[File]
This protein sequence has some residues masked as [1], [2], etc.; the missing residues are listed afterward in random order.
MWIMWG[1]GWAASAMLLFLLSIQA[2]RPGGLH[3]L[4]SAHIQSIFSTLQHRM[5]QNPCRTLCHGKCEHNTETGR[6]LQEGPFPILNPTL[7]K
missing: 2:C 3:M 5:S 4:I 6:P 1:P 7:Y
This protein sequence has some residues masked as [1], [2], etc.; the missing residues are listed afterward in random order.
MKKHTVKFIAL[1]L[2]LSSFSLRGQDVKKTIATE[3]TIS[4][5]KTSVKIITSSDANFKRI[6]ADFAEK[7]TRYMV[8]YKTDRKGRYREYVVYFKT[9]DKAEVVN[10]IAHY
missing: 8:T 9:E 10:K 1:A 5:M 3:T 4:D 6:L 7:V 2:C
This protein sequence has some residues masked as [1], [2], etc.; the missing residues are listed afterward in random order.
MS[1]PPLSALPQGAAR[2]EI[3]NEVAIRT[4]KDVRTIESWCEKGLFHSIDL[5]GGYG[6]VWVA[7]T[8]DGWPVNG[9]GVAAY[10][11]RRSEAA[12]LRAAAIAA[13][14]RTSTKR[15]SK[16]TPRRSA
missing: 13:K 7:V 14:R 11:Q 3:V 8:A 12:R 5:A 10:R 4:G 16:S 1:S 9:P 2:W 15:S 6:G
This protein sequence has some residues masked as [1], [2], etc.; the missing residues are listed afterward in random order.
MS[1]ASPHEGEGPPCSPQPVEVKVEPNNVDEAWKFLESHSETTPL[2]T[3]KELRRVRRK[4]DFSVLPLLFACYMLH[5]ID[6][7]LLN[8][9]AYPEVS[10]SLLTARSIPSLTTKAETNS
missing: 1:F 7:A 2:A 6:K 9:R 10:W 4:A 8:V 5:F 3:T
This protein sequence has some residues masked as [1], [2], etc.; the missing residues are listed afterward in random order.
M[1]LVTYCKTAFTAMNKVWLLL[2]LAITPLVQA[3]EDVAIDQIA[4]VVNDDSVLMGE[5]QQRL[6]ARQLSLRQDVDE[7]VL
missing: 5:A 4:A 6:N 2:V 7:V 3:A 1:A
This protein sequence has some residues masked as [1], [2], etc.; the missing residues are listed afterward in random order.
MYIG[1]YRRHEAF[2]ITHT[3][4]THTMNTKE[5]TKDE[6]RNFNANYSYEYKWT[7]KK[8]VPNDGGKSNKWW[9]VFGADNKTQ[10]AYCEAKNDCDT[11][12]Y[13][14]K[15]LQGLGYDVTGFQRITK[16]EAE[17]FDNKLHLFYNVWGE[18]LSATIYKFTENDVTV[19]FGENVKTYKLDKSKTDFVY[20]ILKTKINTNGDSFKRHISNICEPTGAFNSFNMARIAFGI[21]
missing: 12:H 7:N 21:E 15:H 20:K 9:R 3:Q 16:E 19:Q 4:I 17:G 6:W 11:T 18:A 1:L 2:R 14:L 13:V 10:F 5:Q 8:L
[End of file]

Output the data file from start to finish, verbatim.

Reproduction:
This protein sequence has some residues masked as [1], [2], etc.; the missing residues are listed afterward in random order.
MWIMWG[1]GWAASAMLLFLLSIQA[2]RPGGLH[3]L[4]SAHIQSIFSTLQHRM[5]QNPCRTLCHGKCEHNTETGR[6]LQEGPFPILNPTL[7]K
missing: 2:C 3:M 5:S 4:I 6:P 1:P 7:Y
This protein sequence has some residues masked as [1], [2], etc.; the missing residues are listed afterward in random order.
MKKHTVKFIAL[1]L[2]LSSFSLRGQDVKKTIATE[3]TIS[4][5]KTSVKIITSSDANFKRI[6]ADFAEK[7]TRYMV[8]YKTDRKGRYREYVVYFKT[9]DKAEVVN[10]IAHY
missing: 8:T 9:E 10:K 1:A 5:M 3:T 4:D 6:L 7:V 2:C
This protein sequence has some residues masked as [1], [2], etc.; the missing residues are listed afterward in random order.
MS[1]PPLSALPQGAAR[2]EI[3]NEVAIRT[4]KDVRTIESWCEKGLFHSIDL[5]GGYG[6]VWVA[7]T[8]DGWPVNG[9]GVAAY[10][11]RRSEAA[12]LRAAAIAA[13][14]RTSTKR[15]SK[16]TPRRSA
missing: 13:K 7:V 14:R 11:Q 3:V 8:A 12:R 5:A 10:R 4:G 16:S 1:S 9:P 2:W 15:S 6:G
This protein sequence has some residues masked as [1], [2], etc.; the missing residues are listed afterward in random order.
MS[1]ASPHEGEGPPCSPQPVEVKVEPNNVDEAWKFLESHSETTPL[2]T[3]KELRRVRRK[4]DFSVLPLLFACYMLH[5]ID[6][7]LLN[8][9]AYPEVS[10]SLLTARSIPSLTTKAETNS
missing: 1:F 7:A 2:A 6:K 9:R 10:W 4:A 8:V 5:F 3:T
This protein sequence has some residues masked as [1], [2], etc.; the missing residues are listed afterward in random order.
M[1]LVTYCKTAFTAMNKVWLLL[2]LAITPLVQA[3]EDVAIDQIA[4]VVNDDSVLMGE[5]QQRL[6]ARQLSLRQDVDE[7]VL
missing: 5:A 4:A 6:N 2:V 7:V 3:A 1:A
This protein sequence has some residues masked as [1], [2], etc.; the missing residues are listed afterward in random order.
MYIG[1]YRRHEAF[2]ITHT[3][4]THTMNTKE[5]TKDE[6]RNFNANYSYEYKWT[7]KK[8]VPNDGGKSNKWW[9]VFGADNKTQ[10]AYCEAKNDCDT[11][12]Y[13][14]K[15]LQGLGYDVTGFQRITK[16]EAE[17]FDNKLHLFYNVWGE[18]LSATIYKFTENDVTV[19]FGENVKTYKLDKSKTDFVY[20]ILKTKINTNGDSFKRHISNICEPTGAFNSFNMARIAFGI[21]
missing: 12:H 7:N 21:E 15:H 20:K 9:R 3:Q 16:E 19:Q 4:I 17:G 6:W 11:T 18:A 1:L 2:R 14:L 13:V 10:F 5:Q 8:L